Four Acres

Four Acres

A part of Preston Lower farm


Four Acres (Parcel 138) was a field at the centre of Preston Lower Farm - the name originating from the area of the field which, in fact was only just over three acres. The 1848 Preston Tithe Apportionment described Four Acres as arable for growing crops and noted that it measured just 3a 2r 27p. All eight fields of Lower Farm whose names suggested an acreage such as Three Acre Mead, Four Acres, etc., were actually less than their names would suggest. However this is due to the use of 'Statute' measurements in the Apportionment which were actually smaller that 'Customary' measurements.

The Apportionment recorded that Four Acres was owned by Robert Tucker and occupied by Joseph Roberts.

Four Acres was bounded on the north by Seven & Eight Acres (Parcel 139), on the west and south by Second Close (Parcel 137) and to the east by a small brook.

As seen from the 1889 Ordnance Survey map below, Four Acres was still an open field but had, by this time, been combined with Second Close to form a larger field and the 1927 aerial photograph shows that it remained open until this time. By 1946 the aerial photograph shows that the former Four Acres contained the houses and gardens of the southern end of St Andrews Road, including the cul-de-sac spur running southeast.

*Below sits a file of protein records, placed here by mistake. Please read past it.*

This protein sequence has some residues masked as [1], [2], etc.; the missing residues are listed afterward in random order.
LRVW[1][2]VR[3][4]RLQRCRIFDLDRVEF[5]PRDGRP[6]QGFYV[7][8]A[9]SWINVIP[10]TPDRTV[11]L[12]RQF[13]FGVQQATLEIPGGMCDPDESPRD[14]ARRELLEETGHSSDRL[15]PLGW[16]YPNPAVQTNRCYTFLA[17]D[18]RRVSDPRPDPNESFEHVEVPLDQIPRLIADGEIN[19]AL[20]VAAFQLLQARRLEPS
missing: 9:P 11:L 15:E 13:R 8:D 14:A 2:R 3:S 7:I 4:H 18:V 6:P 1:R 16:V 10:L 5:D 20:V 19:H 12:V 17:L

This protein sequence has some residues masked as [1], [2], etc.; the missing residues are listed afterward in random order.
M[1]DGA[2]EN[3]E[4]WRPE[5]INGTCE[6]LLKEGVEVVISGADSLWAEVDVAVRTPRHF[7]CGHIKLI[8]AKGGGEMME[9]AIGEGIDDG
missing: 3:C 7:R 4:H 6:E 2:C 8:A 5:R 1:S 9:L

For details on historic land measurement (ie acres, roods and perches) click here.


MAPS & Aerial Photographs


The 1849 Preston Tithe Map. Four Acres is at centre.


The 1849 Preston Tithe Map overlaid on a modern map.


The 1889 Ordnance Survey shows Lower Farm at lower left with extensive fields labelled 'Preston Grove' stretching eastwards. Four Acres, now combined with Second Close, is right of centre.


An aerial photograph of 1927, looking southeast. Preston Road runs across lower left and Watercombe Lane is at lower right while Westland's airfield is at top right and relatively newly-built Preston Grove runs up the left of the photograph. Preston Lower Farm is at centre bottom. Four Acres, now combined with Second Close, is at top left with its former boundaries shown red.


An aerial photograph of 1946 showing the approximate boundary of the former Four Acres shown in red and by this time containing the houses and gardens of the southern end and the spur of St Andrews Road.